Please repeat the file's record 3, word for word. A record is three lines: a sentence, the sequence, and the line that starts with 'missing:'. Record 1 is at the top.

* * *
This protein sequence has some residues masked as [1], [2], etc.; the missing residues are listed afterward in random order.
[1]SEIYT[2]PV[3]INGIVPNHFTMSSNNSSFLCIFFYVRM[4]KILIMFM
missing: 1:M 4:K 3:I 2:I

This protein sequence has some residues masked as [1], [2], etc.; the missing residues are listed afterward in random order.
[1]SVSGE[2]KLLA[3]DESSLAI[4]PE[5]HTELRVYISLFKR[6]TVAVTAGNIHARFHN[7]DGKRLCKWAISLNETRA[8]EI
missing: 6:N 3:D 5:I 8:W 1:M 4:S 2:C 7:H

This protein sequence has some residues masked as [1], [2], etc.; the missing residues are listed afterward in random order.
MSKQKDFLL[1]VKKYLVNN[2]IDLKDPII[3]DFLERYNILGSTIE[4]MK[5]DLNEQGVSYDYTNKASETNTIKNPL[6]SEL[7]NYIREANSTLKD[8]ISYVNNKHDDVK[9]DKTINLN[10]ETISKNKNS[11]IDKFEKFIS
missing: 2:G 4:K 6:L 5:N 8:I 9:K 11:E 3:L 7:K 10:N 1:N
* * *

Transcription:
This protein sequence has some residues masked as [1], [2], etc.; the missing residues are listed afterward in random order.
MSKQKDFLL[1]VKKYLVNN[2]IDLKDPII[3]DFLERYNILGSTIE[4]MK[5]DLNEQGVSYDYTNKASETNTIKNPL[6]SEL[7]NYIREANSTLKD[8]ISYVNNKHDDVK[9]DKTINLN[10]ETISKNKNS[11]IDKFEKFIS
missing: 2:G 4:K 6:L 5:N 8:I 9:K 11:E 3:L 7:K 10:N 1:N